When we awake we praise our dreams; we should praise our nightmares even more so. For awaking from sleep that makes us bleed tells us we are still alive.I wish I had never fallen asleep. I slept soundly and no noise awoke me. I woke up and it was still dark.

I couldn't see anything. I tried to move: I couldn't. I realised I was lying, trapped inside a box. I started to hyperventilate. Every rational part of me wanted to keep calm, but everything else wanted to be free, begged to be free, demanded freedom. I kicked and screamed. My kicks made a hollow sound – it was made of wood. Fucking wood! I stopped screaming and just kicked, and kicked, and kicked. Eventually my foot crashed through the wood. It became caught in the jagged edges of the hole. The remains hooked into my flesh. Great lumps of flesh came away as I wrenched it free.

I couldn't go on kicking, but the lid had been weakened. I used my hands instead. I thrashed my fists against the lid and then started to push. I forced the warm air down into my lungs and pushed as hard as I could. I heard 'crack' in the dark air; I was ecstatic: the wood was splitting. I pressed even harder. A small crack of light began to flow up the wood. It looked like a river, slowly quenching the darkness. It rose higher and higher, until the lid snapped open and light flooded in. I let my limbs go limp and refreshed myself with the air.

*

A few minutes passed. The walls of the box blocked my vision to the left and right. I could only look up at the sky. It was the first sky after the darkness. It looked so beautiful to me. The sky was a perfect blue hue, infused with the rays of the midday sun. No clouds or birds disturbed its blueness. The sun painted everything white bright and scorched the air.

This heat was too much for me and I decided to look for shelter. As I raised myself up, sand dunes came into vision: nothing but dunes from horizon to horizon. A desert. Plain and empty and silent. I was the only thing here.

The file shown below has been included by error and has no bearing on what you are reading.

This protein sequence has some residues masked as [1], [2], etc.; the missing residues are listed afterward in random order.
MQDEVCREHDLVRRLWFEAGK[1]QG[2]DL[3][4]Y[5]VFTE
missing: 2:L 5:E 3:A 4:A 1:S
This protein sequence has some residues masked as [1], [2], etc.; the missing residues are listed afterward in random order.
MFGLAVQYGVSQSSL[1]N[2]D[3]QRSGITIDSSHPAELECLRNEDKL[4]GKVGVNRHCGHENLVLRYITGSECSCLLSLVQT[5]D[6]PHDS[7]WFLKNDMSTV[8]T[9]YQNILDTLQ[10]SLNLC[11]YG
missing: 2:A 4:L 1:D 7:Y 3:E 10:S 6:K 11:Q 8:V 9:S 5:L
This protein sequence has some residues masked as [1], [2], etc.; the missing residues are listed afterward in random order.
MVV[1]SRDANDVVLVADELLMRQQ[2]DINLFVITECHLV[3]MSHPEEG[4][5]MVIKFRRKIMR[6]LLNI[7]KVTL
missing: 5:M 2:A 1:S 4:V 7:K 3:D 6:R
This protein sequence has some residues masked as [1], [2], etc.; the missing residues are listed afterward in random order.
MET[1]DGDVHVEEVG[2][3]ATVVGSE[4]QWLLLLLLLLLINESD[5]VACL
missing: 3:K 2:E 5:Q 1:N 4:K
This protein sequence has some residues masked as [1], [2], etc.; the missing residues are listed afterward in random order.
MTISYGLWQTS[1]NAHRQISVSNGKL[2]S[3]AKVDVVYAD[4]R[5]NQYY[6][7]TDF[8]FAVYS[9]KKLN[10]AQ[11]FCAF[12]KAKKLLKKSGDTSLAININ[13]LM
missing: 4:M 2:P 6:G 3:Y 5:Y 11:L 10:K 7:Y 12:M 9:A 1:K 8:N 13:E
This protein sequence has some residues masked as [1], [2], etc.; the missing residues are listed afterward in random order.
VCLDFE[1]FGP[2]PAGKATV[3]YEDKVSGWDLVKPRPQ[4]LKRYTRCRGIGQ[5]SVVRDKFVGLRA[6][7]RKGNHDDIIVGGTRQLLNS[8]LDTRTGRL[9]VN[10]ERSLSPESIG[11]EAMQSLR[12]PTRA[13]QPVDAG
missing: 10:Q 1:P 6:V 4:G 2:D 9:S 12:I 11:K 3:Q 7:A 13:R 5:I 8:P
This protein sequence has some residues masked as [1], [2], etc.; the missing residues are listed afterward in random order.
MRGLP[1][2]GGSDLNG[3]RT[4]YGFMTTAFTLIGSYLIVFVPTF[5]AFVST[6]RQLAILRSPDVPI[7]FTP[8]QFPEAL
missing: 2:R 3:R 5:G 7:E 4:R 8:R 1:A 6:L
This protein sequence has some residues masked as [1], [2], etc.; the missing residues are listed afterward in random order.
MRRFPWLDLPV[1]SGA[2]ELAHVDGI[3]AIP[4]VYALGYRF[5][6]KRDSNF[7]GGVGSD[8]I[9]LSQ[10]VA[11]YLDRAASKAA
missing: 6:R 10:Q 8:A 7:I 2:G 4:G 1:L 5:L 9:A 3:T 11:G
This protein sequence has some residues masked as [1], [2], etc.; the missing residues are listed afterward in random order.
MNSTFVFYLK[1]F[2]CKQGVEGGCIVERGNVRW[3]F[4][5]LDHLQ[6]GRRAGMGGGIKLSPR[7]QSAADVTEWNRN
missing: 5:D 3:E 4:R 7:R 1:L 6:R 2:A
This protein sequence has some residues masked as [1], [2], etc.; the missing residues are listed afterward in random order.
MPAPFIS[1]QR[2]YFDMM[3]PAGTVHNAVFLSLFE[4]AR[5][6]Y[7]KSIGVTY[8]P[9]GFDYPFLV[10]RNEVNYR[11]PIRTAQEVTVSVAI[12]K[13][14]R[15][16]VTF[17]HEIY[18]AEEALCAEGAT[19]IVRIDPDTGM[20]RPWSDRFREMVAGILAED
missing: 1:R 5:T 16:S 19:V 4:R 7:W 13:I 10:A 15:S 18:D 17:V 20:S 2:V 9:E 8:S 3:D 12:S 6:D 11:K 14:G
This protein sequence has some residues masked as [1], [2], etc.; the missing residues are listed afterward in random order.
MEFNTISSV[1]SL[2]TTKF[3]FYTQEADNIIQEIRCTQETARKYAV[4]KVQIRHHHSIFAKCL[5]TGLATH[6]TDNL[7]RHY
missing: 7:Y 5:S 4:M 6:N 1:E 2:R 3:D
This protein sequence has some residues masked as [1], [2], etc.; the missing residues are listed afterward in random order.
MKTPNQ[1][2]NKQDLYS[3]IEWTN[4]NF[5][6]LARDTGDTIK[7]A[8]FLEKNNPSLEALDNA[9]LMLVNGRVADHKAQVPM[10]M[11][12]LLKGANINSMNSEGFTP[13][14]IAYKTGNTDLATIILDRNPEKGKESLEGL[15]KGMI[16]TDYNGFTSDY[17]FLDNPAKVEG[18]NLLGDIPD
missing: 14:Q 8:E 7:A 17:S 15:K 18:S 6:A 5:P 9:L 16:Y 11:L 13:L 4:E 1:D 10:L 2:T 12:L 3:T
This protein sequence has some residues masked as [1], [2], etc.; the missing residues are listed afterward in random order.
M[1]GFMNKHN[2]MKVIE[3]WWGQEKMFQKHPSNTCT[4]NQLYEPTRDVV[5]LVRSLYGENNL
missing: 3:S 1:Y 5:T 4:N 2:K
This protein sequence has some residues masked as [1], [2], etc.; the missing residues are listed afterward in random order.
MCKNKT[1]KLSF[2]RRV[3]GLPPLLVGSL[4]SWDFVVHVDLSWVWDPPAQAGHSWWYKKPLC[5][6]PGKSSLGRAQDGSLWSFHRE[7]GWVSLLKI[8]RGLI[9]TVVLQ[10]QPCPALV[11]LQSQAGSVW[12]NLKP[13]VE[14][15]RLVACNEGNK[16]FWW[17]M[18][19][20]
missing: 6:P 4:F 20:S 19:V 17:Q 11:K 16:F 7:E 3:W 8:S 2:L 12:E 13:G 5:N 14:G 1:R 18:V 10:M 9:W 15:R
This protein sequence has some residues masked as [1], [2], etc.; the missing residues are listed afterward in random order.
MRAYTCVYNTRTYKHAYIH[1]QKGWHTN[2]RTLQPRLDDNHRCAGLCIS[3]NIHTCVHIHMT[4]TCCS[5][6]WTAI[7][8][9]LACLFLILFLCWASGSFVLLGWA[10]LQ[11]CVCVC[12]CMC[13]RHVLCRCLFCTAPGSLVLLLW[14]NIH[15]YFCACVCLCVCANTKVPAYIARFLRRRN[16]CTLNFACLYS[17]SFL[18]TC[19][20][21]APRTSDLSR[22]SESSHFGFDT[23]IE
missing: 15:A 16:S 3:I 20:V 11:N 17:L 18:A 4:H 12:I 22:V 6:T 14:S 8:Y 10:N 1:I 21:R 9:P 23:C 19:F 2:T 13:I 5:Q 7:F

I tried to put my foot on the sand. It recoiled from the heat. It was only now I realised I was naked. In my hurry to escape the box, I hadn't noticed I was naked from head to toe. Not only that, I was completely clean: my skin was blemishless, my nails were trim and dirtless, my hair was washed. I looked down at my foot – it had healed. I felt at it distrustfully: was there no cut? No dead skin? Clotted blood? Irregular touch? Nothing. I suddenly felt terrified. I stood up and started to run.

I ran up the slopes of the sand dunes. I could feel the sand moving beneath my feet, scarring the white slope. I was looking for someone – anyone – to help me. I would have accepted something. Even a rock would tell me something. But the sun just shone; the dunes just rose and fell. I ran until my chest dripped with sweat, until my muscles ached and my lungs choked on the dry air. I think I ran for ten or twenty minutes. I stopped and rested with my head on my knees. I looked forward: only more dunes ahead. I looked behind: my footprints were gone.

No wind has blown, I told myself. Where have they gone? The record of my trek has disappeared. Have I run miles or meters? I can't tell.

I considered I might be delirious, but everything remained so clear. Everything I saw, felt and touched was there. I could feel it; I could see it. The desert looked just as had before: the dunes remained the same; the midday sun still shone. I stood there and realised I couldn't remember anything. I didn't know were I was, where I came from or who I was.

'Why?' I said to the sky.

There was no answer.

'Why?' I shouted. 'Tell me why. Please.'

I fell down on my knees and began to beat the sand. 'Why? Why-why-WHY?' I started to cry.

But the midday sun did not care, nor the empty dunes. The desert saw him, rejected him, and left him alone.

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